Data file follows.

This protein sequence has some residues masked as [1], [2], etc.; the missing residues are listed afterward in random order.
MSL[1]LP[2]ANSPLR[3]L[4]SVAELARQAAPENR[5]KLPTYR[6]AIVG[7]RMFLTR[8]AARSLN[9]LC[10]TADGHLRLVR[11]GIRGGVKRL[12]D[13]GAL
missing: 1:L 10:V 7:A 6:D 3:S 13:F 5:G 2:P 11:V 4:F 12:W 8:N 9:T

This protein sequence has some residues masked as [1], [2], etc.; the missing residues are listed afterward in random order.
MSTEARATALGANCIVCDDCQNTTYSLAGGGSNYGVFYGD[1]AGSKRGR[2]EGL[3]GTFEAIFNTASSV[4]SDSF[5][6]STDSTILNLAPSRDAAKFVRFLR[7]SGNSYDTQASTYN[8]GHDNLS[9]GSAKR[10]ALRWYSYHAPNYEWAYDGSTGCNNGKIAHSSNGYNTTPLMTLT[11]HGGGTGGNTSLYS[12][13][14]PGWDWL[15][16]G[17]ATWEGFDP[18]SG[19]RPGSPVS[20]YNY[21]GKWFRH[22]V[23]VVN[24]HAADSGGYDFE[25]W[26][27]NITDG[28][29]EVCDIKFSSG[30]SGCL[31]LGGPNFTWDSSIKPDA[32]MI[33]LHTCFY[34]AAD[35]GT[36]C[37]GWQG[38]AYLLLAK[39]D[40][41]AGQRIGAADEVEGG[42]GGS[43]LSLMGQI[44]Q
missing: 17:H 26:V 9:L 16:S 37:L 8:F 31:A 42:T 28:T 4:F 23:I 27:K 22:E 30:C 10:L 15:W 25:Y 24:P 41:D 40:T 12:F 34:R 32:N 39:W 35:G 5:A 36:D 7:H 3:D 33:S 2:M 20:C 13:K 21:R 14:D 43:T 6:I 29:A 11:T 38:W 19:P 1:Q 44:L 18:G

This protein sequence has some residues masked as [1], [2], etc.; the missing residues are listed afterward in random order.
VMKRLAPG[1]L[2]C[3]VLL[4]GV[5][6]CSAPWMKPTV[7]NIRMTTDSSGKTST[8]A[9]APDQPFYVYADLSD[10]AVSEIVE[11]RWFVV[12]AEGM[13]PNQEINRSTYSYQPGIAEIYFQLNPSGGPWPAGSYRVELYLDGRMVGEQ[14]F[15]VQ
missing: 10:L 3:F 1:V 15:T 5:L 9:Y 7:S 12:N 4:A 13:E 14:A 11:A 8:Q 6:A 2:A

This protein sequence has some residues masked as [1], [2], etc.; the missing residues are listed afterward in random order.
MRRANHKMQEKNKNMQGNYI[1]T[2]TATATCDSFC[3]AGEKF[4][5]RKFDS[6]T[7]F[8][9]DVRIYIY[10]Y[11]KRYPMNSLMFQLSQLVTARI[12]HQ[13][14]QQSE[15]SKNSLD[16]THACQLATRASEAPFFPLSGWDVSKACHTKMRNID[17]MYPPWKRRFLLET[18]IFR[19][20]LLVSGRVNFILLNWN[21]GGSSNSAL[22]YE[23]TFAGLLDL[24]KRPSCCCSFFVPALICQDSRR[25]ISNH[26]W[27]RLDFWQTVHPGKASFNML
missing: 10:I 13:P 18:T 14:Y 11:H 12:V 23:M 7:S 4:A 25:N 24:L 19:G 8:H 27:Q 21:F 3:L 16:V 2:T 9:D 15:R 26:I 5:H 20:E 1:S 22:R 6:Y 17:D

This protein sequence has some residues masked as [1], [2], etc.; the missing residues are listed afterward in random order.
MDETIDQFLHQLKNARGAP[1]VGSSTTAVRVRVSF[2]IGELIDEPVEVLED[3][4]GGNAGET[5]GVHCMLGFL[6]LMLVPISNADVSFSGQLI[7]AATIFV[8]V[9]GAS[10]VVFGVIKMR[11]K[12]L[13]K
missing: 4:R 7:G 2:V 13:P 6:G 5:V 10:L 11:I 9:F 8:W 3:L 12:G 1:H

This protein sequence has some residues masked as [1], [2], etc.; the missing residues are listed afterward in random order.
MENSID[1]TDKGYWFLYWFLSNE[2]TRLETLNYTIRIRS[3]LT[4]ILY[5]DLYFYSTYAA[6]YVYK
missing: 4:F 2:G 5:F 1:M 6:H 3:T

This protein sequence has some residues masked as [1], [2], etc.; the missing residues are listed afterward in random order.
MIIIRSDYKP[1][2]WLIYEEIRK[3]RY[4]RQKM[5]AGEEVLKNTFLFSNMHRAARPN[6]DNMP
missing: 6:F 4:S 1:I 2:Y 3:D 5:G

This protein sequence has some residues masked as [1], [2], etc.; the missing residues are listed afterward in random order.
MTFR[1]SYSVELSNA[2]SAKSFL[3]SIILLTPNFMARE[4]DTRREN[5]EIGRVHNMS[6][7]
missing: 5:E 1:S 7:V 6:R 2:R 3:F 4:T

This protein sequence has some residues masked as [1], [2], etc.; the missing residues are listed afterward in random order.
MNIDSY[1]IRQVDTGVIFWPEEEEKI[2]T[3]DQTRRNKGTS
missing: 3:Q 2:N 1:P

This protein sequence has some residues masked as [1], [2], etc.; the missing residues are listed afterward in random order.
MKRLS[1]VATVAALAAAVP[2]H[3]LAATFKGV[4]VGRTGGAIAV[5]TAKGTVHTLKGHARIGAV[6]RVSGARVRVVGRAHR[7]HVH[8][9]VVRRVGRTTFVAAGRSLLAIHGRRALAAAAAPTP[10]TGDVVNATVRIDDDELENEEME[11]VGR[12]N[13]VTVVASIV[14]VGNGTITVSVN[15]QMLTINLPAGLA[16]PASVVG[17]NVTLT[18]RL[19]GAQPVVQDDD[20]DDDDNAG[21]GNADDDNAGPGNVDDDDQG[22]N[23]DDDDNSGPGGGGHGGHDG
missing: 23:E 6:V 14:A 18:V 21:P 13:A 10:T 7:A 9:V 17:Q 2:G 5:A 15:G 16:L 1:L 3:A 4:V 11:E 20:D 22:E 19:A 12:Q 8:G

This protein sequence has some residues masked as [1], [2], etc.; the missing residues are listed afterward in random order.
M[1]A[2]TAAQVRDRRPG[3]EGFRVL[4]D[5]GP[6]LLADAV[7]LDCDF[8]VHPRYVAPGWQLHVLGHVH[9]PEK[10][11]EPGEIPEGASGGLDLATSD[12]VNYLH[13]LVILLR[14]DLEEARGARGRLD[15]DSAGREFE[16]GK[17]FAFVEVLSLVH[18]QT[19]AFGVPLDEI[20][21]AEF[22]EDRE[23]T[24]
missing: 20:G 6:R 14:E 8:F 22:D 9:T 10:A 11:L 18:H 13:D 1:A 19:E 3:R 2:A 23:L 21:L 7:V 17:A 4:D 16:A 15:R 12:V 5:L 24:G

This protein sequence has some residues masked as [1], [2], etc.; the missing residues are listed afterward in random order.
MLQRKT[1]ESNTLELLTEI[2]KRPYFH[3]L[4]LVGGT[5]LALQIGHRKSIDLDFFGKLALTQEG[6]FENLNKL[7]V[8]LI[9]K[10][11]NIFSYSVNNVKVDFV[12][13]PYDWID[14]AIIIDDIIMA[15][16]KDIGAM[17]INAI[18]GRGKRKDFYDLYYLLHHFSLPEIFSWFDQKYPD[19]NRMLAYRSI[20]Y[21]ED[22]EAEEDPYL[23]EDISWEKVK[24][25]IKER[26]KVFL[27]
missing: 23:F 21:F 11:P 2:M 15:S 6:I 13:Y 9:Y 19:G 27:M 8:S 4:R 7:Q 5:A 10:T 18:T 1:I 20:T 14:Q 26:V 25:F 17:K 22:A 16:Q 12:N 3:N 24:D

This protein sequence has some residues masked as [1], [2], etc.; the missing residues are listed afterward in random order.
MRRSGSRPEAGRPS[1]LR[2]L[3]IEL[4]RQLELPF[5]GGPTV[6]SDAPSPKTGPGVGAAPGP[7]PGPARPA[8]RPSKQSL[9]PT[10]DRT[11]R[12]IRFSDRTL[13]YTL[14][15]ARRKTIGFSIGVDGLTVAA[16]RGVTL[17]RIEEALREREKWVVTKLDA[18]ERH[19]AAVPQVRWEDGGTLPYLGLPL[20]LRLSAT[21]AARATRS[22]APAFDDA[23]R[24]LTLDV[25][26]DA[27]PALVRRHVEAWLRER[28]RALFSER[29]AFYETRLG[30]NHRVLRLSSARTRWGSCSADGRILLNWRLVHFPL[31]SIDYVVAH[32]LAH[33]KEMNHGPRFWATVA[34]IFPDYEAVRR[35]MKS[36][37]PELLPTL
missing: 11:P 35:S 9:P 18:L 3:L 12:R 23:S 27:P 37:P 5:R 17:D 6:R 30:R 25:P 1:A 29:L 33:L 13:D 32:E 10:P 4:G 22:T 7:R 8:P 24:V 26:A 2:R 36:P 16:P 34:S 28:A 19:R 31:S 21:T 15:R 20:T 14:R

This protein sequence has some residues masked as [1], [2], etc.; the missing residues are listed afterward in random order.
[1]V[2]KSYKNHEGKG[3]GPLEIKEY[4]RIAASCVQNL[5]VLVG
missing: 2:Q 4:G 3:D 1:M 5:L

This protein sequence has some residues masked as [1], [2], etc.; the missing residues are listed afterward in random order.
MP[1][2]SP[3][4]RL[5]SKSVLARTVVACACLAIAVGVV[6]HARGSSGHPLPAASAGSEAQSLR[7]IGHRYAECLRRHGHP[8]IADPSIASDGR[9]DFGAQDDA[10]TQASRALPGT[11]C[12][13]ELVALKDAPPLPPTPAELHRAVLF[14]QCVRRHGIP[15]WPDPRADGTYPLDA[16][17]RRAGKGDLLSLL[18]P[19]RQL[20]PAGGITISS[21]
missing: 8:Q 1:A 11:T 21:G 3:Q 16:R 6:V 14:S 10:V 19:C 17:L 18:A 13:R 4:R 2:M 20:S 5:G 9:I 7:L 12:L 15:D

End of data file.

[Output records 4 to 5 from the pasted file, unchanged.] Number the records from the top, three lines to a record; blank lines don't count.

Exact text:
This protein sequence has some residues masked as [1], [2], etc.; the missing residues are listed afterward in random order.
MRRANHKMQEKNKNMQGNYI[1]T[2]TATATCDSFC[3]AGEKF[4][5]RKFDS[6]T[7]F[8][9]DVRIYIY[10]Y[11]KRYPMNSLMFQLSQLVTARI[12]HQ[13][14]QQSE[15]SKNSLD[16]THACQLATRASEAPFFPLSGWDVSKACHTKMRNID[17]MYPPWKRRFLLET[18]IFR[19][20]LLVSGRVNFILLNWN[21]GGSSNSAL[22]YE[23]TFAGLLDL[24]KRPSCCCSFFVPALICQDSRR[25]ISNH[26]W[27]RLDFWQTVHPGKASFNML
missing: 10:I 13:P 18:T 14:Y 11:H 12:V 23:M 7:S 4:A 25:N 24:L 19:G 8:H 27:Q 21:F 3:L 16:V 2:T 9:D 15:R 26:I 5:H 20:E 1:S 22:R 6:Y 17:D

This protein sequence has some residues masked as [1], [2], etc.; the missing residues are listed afterward in random order.
MDETIDQFLHQLKNARGAP[1]VGSSTTAVRVRVSF[2]IGELIDEPVEVLED[3][4]GGNAGET[5]GVHCMLGFL[6]LMLVPISNADVSFSGQLI[7]AATIFV[8]V[9]GAS[10]VVFGVIKMR[11]K[12]L[13]K
missing: 4:R 7:G 2:V 13:P 6:G 5:V 10:L 11:I 9:F 8:W 3:L 12:G 1:H